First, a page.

Forecast says state revenues will likely remain stagnant

The state has released details concerning the latest Economic and Revenue Forecast Council meeting. According to Steve Lerch, the chief economist and executive director of the council, the predicted changes are “slight.”
In an e-mail sent to all staff and faculty of South Puget Sound Community College, President Gerald Pumphery stated that it may take some time for the budget to come into sharper focus. The information released so far is a prediction of what the new Governor’s budget proposal may look like. The state puts out an economic and revenue forecast to analyze the upcoming bienniums. The reports are used to ensure that the state is meeting its forecast.
Denise Graham, the Deputy Director of Finance for the Washington State Board of Community and Technical Colleges stated via e-mail that “The change in the revenue forecast is minimal: Up $8 million for the current biennium (for a total of $30.5 billion) and down $88 million for the 2013-15 biennium (for a total of $32.6 billion).” This means the state expects to see a slight increase in revenue over the next two years, but that the next biennium won’t be as good.
Issues in other countries impact our federal economy, which in turn affects the economy of each state. If the current economic situations in Europe and China do not improve, our own economy could grow weaker.
“The state set up a stabilization account to ensure that we do not run out of money. The current economic and revenue forecast is predicting that the state will have a negative ending balance of $349 million for the next biennium. There are some problems with the prediction though,” said an employee of the Department of Agriculture, who wished to remain unnamed.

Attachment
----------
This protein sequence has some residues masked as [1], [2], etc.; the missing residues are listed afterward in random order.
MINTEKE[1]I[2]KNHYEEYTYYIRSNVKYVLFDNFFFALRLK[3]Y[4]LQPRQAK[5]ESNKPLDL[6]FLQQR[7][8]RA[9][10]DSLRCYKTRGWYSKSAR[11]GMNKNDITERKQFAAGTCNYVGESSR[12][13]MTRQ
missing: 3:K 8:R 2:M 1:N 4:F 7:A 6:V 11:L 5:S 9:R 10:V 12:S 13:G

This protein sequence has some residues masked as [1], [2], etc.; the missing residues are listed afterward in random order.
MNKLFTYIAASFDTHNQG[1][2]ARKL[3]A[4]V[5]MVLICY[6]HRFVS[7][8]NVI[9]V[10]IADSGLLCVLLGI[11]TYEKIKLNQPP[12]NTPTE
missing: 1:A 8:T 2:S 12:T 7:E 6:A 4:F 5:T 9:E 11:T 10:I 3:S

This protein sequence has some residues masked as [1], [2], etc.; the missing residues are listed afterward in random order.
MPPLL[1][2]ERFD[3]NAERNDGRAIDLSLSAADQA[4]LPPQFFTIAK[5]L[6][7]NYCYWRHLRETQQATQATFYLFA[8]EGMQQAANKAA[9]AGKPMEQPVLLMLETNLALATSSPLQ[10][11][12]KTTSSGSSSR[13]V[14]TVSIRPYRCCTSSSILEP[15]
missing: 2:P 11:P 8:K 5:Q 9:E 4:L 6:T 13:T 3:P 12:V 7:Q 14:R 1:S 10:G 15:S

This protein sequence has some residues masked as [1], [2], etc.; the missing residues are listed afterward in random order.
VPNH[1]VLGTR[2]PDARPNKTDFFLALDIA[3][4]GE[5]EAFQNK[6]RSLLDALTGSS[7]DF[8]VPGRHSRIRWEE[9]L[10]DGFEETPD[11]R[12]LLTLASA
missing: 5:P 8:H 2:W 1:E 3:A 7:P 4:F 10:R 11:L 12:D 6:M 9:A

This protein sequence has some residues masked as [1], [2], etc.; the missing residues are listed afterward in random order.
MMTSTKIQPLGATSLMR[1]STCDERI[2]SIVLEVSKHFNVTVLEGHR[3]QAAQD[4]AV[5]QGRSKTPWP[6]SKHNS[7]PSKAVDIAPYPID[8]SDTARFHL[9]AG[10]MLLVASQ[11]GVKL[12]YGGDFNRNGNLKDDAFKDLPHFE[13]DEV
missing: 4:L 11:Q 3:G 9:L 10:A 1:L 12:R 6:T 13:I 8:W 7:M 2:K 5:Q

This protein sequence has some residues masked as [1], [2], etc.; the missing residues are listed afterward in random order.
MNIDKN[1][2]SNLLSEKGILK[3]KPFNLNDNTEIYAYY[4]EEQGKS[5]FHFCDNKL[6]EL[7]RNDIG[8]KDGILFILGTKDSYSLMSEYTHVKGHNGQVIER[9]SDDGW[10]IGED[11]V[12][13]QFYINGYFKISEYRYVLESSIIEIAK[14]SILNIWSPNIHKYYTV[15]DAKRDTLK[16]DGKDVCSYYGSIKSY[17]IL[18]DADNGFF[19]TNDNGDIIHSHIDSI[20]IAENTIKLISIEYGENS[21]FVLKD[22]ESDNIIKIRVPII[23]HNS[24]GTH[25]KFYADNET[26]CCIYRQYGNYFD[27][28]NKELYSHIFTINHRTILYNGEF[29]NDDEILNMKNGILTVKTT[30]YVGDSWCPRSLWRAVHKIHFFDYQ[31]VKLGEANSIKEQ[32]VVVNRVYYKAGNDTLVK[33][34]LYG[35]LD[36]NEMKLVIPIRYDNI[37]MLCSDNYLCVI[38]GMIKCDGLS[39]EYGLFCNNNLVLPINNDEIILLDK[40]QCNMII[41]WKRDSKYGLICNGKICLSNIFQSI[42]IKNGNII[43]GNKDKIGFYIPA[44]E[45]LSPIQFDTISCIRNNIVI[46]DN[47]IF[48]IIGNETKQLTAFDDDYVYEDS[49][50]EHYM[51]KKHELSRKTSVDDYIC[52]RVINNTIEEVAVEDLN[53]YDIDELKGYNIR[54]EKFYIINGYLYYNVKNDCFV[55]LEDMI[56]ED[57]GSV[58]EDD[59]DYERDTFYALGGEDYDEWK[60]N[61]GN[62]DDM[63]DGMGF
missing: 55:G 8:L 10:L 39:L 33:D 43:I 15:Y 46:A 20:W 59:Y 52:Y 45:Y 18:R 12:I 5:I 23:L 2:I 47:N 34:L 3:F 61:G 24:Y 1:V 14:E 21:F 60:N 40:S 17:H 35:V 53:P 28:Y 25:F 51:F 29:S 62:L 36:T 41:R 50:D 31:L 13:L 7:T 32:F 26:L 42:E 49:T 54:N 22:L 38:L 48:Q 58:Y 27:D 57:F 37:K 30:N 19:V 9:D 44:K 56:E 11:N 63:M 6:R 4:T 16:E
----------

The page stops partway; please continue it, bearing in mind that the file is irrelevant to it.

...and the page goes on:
The estimate is only accurate if the stabilization account is depleted. “Furthermore, that prediction does not take into account the constitutionally mandated funding for K-12 or the 3 percent pay cut that state employees recently saw,” she went on to say.
What this means for the faculty of SPSCC: If the state cannot get their $349 million back, educators and other state employees will not get back the three percent they gave up.
How it affects students: It is possible that the state will have to cut back on education if the economy does not improve. We may see more cuts in faculty, higher tuition rates, and more out-of-state students being accepted into local colleges.
“I would be unhappy to see another rise in tuition,” said student David Dahlberg. “I would also hate to see local students being turned away from SPSCC and other local colleges in favor of out of state students.”
President Gerald Pumphery said that there is no way of knowing how this will all turn out but “I earnestly hope that however the budget is resolved it does not result in higher tuition for our students.”